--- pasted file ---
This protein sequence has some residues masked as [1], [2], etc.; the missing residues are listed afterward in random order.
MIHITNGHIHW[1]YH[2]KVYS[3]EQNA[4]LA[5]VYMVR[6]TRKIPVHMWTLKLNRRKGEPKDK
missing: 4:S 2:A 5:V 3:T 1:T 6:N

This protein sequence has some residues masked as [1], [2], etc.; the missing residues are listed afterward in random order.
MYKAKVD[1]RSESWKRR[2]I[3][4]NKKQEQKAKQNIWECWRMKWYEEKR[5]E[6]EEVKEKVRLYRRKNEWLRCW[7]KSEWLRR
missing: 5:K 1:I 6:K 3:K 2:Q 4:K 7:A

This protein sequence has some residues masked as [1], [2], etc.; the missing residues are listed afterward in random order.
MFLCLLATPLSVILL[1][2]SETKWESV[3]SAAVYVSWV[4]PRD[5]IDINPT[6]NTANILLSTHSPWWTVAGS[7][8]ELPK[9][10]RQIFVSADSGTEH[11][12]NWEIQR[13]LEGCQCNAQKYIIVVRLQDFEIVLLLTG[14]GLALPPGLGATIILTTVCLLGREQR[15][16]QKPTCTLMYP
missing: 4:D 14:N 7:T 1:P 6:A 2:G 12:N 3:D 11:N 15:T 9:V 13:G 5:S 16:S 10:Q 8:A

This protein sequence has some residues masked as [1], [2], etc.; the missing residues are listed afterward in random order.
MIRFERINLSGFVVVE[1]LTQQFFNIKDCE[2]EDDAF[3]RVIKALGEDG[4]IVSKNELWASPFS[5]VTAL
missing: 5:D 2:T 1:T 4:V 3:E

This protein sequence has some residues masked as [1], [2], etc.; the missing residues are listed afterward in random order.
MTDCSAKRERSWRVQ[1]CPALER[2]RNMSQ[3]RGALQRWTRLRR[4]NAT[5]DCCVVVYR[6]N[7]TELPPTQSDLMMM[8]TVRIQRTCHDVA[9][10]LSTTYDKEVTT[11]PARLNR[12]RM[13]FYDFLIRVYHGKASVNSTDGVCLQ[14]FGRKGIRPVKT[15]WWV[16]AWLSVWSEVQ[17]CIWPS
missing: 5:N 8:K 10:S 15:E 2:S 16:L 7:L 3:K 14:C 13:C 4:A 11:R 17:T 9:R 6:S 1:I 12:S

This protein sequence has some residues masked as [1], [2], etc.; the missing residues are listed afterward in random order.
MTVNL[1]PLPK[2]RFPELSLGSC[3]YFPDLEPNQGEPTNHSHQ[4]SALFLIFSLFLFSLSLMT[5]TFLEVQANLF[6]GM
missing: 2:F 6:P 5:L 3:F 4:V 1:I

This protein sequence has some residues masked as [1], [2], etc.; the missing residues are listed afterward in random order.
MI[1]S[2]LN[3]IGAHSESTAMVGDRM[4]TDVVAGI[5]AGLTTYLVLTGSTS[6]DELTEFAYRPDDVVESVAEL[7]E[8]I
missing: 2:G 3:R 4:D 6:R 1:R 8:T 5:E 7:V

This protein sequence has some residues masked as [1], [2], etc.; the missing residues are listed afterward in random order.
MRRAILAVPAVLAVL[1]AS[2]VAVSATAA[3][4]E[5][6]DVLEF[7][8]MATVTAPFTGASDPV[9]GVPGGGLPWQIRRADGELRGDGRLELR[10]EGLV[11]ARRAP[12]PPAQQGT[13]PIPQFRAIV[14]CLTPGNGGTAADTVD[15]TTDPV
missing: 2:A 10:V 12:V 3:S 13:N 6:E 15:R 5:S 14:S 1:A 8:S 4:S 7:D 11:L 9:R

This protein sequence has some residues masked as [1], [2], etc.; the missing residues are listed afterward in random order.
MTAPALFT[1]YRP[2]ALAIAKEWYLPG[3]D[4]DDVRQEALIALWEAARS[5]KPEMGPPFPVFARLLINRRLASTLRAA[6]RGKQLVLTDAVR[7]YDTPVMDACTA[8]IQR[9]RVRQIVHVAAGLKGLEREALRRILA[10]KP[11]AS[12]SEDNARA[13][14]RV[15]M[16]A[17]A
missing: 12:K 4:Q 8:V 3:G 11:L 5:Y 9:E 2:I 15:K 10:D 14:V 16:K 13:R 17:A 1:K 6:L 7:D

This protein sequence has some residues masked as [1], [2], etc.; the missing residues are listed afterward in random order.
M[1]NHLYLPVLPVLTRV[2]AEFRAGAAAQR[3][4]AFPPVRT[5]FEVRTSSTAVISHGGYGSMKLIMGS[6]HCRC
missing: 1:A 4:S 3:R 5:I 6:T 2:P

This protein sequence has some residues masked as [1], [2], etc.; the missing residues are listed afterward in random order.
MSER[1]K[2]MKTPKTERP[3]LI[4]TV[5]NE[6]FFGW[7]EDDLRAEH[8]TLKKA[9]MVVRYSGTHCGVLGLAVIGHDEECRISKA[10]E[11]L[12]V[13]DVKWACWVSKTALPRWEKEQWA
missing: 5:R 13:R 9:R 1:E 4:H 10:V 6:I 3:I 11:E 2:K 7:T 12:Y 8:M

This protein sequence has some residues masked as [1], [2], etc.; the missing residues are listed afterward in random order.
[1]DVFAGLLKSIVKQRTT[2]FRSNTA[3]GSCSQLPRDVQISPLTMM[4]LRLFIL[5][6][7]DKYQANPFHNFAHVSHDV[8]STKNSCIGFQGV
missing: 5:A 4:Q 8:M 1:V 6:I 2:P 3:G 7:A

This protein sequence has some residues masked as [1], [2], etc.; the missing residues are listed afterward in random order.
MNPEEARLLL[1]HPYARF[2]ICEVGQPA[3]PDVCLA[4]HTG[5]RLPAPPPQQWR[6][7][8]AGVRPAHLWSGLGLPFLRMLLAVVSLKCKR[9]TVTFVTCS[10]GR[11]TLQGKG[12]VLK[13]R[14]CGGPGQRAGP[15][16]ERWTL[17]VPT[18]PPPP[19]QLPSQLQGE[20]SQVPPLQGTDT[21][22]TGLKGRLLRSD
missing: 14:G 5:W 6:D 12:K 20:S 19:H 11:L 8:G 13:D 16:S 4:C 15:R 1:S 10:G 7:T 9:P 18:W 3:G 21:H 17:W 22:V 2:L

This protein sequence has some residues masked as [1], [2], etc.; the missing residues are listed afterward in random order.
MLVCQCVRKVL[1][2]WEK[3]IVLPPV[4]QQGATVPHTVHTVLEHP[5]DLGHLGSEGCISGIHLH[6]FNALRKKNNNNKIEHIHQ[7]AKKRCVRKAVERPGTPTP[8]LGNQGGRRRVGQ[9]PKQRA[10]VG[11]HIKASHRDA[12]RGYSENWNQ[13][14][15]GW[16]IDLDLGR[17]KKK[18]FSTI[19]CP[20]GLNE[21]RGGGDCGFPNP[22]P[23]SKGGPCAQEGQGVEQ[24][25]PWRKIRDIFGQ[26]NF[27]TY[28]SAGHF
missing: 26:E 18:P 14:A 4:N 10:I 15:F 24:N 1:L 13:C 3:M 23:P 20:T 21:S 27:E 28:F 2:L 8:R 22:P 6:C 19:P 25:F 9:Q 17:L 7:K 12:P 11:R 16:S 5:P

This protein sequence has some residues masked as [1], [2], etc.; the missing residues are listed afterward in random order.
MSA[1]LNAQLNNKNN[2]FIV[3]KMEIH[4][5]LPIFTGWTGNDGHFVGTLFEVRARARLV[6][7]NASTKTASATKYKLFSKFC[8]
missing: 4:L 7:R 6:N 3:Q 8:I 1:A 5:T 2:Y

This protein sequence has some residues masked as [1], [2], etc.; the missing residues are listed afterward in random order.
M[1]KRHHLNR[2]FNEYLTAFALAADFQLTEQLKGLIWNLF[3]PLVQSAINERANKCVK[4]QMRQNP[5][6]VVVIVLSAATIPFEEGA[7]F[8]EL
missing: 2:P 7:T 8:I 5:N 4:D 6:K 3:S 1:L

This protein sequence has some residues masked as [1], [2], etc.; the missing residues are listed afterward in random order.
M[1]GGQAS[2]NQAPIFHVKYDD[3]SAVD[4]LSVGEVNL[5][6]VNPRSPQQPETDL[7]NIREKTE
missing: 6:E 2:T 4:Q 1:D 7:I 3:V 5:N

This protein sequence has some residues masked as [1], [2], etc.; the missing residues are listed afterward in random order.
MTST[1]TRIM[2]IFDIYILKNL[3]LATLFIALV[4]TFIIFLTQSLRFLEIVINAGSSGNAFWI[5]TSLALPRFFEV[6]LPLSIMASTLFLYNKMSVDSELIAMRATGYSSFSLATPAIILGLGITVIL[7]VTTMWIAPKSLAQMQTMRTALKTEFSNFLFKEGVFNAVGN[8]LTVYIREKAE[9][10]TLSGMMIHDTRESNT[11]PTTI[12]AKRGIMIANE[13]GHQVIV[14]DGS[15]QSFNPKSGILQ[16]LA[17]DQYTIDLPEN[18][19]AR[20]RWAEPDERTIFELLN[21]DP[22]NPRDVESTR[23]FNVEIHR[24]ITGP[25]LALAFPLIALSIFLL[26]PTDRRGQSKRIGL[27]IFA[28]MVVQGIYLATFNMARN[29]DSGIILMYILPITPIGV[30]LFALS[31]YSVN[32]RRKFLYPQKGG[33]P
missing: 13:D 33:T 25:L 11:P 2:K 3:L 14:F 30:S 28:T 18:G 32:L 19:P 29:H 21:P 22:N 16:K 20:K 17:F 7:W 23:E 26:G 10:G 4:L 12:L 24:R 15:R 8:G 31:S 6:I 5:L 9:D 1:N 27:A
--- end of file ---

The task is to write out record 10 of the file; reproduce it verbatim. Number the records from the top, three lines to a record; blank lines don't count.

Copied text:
This protein sequence has some residues masked as [1], [2], etc.; the missing residues are listed afterward in random order.
M[1]NHLYLPVLPVLTRV[2]AEFRAGAAAQR[3][4]AFPPVRT[5]FEVRTSSTAVISHGGYGSMKLIMGS[6]HCRC
missing: 1:A 4:S 3:R 5:I 6:T 2:P